The grant competition for the Parental Information and Resource Center program was announced in the Federal Register on June 3rd. The competition is open to nonprofit agencies, including faith-based and community organizations, or consortia of nonprofit agencies and school districts (though not school districts alone). These centers will, among other things, inform the parents of children who attend schools needing improvement about their options. The competition closes July 18, 2003. For more information, see http://www.ed.gov/programs/pirc/applicant.html.
The Advanced Placement Incentives grant competition remains open. The applications for this program are due July 3, 2003. Incentive program grants are awarded to State educational agencies, local educational agencies, including charter schools that are LEAs, or national nonprofit educational entities to expand access to rigorous coursework for low-income students in grades 6-12. Funding will be used to prepare these students for success in Advanced Placement and International Baccalaureate programs. For information on how to apply, go to http://www.ed.gov/programs/apincent/applicant.html.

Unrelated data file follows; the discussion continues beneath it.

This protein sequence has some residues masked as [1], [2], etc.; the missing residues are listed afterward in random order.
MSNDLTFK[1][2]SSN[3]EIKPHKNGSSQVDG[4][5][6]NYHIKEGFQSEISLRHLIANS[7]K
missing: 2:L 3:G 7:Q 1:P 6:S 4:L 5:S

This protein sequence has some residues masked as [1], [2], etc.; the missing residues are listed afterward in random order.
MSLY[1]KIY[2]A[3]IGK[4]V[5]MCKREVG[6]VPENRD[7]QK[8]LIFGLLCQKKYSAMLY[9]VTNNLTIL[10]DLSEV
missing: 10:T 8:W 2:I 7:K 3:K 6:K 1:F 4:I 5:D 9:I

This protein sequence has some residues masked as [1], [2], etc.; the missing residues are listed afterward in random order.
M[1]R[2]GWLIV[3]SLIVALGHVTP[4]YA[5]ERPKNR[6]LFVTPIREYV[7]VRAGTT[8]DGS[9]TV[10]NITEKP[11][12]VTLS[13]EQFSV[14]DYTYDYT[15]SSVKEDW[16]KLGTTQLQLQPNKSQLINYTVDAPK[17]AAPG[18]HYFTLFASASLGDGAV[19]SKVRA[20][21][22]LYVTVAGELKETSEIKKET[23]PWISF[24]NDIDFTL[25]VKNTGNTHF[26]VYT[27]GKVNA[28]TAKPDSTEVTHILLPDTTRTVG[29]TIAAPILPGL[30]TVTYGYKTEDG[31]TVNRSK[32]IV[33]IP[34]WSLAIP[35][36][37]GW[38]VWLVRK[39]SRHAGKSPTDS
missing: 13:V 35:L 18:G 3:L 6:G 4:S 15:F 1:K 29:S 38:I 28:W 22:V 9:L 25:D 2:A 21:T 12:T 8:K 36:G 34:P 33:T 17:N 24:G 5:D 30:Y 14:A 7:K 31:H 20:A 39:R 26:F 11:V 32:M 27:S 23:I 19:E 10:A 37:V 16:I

The Advanced Placement Test Fee grant competition is also open. The deadline for applications is June 30, 2003. Grants are awarded to State educational agencies to cover part or all of the cost of Advanced Placement and International Baccalaureate test fees for low-income students. For information on how to apply, go to http://www.ed.gov/programs/apfee/applicant.html.